After dinner, the kids put on PJs and headed to the hotel lobby for a "show" and story time. This was the perfect incentive to get the kids ready for bed without the usual drama, and it was easy to pick up their pre-bed milk cups at the lobby's Starbucks. The show itself was a modernized version of the shows I remember at Chuck-E-Cheese in my childhood, with animated forest animals singing about how lovely the forest is (a theme I found ironic given where we were). E cuddled on my lap, a little intimidated by the talking and singing animals, while D would have walked up on stage and doled out kisses if she could.
Completely exhausted, we headed back upstairs to our room for bedtime. Our "Wolf Den Suite", one step up from a standard room included an in-room "cave" complete with bunk beds for the kids. E, who has been begging us for a bunk bed for at least a year could not believe his luck, making even the "get into bed" part of bedtime easier than usual.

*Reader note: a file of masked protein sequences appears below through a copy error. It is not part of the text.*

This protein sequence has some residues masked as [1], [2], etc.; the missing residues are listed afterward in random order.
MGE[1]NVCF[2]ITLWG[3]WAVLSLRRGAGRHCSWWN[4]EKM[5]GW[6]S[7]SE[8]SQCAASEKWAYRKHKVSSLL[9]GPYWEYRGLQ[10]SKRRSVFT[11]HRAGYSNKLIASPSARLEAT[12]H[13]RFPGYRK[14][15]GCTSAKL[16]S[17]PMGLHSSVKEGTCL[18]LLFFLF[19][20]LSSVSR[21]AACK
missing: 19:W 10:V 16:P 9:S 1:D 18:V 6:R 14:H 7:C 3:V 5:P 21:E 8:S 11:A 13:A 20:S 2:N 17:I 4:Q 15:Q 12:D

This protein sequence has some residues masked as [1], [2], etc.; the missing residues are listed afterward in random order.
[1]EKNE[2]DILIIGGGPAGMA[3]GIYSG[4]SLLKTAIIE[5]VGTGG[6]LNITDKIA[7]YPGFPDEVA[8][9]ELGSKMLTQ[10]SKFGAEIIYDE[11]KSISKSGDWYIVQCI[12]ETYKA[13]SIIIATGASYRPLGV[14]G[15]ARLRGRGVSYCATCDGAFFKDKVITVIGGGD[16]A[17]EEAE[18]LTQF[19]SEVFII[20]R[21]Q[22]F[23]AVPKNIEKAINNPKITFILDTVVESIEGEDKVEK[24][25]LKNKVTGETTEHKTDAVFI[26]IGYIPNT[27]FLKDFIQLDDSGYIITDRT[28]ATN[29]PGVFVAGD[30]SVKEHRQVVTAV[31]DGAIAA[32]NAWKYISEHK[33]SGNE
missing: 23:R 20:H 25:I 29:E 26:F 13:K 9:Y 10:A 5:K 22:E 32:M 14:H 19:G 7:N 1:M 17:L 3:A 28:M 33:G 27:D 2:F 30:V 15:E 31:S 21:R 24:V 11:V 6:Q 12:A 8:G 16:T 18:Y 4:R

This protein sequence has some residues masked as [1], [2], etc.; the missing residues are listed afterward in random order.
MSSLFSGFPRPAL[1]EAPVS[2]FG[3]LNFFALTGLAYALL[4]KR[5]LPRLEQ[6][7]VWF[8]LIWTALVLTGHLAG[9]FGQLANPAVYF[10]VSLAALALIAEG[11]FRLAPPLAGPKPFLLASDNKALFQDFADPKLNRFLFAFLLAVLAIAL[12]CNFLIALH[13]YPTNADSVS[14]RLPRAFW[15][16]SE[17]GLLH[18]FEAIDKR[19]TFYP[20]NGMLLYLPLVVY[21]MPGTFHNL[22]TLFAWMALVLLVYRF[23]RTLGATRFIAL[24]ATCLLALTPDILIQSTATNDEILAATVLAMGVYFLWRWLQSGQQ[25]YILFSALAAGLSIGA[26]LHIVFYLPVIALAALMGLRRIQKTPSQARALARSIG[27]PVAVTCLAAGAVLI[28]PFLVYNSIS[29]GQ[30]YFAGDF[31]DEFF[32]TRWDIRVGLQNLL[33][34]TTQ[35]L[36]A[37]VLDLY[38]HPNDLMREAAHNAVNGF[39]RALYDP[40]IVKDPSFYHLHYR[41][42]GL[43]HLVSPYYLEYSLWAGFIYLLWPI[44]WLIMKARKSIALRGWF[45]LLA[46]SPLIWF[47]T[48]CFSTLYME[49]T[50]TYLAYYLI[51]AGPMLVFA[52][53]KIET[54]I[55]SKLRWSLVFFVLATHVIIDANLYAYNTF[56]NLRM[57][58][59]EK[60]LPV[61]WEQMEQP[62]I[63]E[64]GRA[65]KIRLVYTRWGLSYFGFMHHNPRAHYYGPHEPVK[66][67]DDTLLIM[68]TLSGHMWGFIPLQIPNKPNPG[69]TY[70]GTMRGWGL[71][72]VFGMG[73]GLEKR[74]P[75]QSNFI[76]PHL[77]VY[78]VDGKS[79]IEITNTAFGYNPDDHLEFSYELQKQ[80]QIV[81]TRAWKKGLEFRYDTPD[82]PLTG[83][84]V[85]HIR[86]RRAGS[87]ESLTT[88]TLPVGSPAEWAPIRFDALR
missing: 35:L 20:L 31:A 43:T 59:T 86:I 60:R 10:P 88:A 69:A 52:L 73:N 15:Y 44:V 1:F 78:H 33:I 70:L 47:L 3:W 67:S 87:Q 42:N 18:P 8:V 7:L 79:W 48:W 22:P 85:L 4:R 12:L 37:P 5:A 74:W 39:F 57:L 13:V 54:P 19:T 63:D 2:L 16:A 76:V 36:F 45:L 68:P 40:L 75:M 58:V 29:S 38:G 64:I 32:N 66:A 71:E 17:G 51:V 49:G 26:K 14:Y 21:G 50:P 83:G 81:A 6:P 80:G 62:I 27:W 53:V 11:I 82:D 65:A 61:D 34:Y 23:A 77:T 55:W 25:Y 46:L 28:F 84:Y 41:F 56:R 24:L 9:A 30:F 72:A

I've written before about the trials of getting both kids to sleep when we're on vacation, so I won't rehash the details - but suffice it to say that E was delighted to sleep on the top bunk and settled down fairly quickly (perhaps he was afraid that we'd remove that privilege) D on the other hand couldn't manage being in the bottom bunk alone with me so nearby, and I fell asleep moments after her, snuggled up in the grown up bed - an experience that was made bittersweet with my knowledge that in a few weeks someone else will take poor D's place as youngest and snuggliest at bedtime.Related Links: Centralia and Grand Mound WA with Kids